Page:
More and more South African city slickers have got a green thumb. For some, it’s a reaction against the environmental impacts of industrialised commercial agriculture. For others, it’s a chance to reconnect with nature, teach kids about where their food comes from and reduce food miles.
With more than half of the world’s population now calling urban areas home, the city has also become a new battleground for food poverty and malnourishment giving this trend even more significance. And spreading that word are a handful of initiatives using city spaces to grow hope.
Abalimi Bezekhaya is one such group. With a Xhosa name that aptly translates to ‘Farmers of Hope,’ the organisation has been designing green lifestyle opportunities for those in the Cape Flats since before the urban farming fad in 1982.
One of the oldest and biggest community farm growing projects in Cape Town, Abalimi supports areas of high unemployment by supplying about 3,000 ‘micro-farmers’ a year with the tools they need to train, cultivate and establish a home garden. Some of these growers develop into field works, who coordinate community gardens and train future micro-farmers, says Abalimi co-founder Robert Small.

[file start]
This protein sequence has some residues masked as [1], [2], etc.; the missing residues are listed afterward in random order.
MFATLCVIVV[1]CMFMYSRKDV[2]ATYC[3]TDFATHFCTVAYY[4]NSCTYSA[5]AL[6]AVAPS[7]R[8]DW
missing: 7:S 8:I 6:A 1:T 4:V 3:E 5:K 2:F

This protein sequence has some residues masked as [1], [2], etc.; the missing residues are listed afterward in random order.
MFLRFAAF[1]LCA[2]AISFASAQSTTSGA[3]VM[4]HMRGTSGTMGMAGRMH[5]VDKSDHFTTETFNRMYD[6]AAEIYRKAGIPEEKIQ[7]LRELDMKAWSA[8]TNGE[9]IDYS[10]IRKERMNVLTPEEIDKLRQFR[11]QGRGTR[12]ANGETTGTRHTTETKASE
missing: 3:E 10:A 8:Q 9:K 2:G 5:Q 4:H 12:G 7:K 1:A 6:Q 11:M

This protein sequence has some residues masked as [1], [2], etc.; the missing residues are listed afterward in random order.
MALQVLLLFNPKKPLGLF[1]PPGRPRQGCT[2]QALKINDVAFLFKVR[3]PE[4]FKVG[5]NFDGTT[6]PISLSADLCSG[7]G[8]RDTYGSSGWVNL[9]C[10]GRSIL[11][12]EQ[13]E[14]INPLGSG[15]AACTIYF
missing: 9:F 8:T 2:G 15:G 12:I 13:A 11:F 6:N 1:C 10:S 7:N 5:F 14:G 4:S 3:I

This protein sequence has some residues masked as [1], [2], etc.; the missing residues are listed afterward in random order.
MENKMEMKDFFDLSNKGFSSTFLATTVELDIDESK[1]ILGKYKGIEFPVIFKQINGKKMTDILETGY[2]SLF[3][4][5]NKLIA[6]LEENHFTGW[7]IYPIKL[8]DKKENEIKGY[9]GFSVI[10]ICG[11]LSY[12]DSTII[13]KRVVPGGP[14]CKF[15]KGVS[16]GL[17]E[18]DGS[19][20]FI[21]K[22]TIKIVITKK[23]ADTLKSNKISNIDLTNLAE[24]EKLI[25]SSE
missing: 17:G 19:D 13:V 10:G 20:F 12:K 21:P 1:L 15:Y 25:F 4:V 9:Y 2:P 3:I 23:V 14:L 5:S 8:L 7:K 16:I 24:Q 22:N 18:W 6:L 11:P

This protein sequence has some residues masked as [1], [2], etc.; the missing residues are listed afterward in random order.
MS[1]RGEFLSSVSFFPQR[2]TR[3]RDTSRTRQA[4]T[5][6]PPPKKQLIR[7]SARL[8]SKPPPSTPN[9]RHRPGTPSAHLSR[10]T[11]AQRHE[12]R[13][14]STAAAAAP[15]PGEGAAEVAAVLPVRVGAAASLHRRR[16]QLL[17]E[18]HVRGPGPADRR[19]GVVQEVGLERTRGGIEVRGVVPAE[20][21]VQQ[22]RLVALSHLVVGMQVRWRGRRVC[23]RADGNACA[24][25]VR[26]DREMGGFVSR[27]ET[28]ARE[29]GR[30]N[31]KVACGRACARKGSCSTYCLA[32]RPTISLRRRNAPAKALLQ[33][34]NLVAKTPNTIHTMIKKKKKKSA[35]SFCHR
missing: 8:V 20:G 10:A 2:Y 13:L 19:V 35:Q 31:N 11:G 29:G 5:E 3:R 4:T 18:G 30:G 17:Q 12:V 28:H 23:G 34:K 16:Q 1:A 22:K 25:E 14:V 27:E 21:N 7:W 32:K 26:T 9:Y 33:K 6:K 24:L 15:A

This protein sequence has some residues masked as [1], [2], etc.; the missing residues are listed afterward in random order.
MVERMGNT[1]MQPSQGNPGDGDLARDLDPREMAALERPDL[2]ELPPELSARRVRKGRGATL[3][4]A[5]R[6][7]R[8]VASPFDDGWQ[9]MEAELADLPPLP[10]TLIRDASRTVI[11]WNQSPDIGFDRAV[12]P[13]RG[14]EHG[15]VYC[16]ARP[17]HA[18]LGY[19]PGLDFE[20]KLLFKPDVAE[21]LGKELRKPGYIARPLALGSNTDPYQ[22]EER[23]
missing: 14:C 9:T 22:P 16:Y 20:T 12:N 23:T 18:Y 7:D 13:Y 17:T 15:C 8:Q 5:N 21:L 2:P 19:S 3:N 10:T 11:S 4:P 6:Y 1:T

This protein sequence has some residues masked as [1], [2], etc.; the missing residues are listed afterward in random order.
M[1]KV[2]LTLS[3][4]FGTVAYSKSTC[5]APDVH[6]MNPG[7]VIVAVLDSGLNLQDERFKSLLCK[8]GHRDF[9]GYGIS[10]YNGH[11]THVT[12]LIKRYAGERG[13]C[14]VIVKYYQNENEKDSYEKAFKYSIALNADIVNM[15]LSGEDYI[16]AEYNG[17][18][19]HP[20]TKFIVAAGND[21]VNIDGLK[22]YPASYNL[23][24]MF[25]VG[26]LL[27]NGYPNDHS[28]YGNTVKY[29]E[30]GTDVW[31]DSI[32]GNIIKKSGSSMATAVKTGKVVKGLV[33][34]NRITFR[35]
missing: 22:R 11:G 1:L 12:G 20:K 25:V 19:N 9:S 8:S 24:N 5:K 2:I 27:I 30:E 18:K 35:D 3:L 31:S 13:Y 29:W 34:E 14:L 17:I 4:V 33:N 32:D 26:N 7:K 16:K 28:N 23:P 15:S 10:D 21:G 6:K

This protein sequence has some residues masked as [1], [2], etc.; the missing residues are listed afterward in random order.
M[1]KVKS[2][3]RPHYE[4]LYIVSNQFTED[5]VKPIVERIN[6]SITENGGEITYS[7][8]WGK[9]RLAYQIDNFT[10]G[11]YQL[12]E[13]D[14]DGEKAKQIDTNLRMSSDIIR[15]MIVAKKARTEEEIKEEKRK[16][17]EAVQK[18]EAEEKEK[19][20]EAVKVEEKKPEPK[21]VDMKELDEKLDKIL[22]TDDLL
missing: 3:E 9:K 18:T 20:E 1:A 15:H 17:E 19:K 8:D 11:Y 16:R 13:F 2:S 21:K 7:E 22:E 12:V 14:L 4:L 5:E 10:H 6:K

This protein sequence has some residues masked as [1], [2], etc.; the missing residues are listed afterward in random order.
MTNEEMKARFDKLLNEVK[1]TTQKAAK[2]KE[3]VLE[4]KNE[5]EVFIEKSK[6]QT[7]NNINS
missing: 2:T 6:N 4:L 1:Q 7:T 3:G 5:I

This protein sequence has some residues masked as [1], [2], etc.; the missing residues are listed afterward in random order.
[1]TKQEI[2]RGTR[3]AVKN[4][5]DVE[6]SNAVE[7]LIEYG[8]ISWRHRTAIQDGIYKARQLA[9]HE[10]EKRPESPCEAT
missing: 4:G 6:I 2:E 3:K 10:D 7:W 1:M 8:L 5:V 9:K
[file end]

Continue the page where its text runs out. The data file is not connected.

“Our mission is to eliminate food and nutrition insecurity, create permanent grassroots jobs among the poor, while conserving and reviving nature within and around every home and community garden,” he says.
Supplementing the food cycle of these communities is a true value of Abalimi, but the benefits don’t stop there. Small says the micro-farmers also exhibit improved health, renewed dignity and social connectedness, as well as vital additional income. In some cases, he says these community gardeners can earn up to R3 000 per month.
With a 90% success rate, these Abalimi-supported projects are creating real, sustainable solutions for the challenges faced in South Africa’s communities and lay the groundwork for their applications elsewhere in Africa and the globe.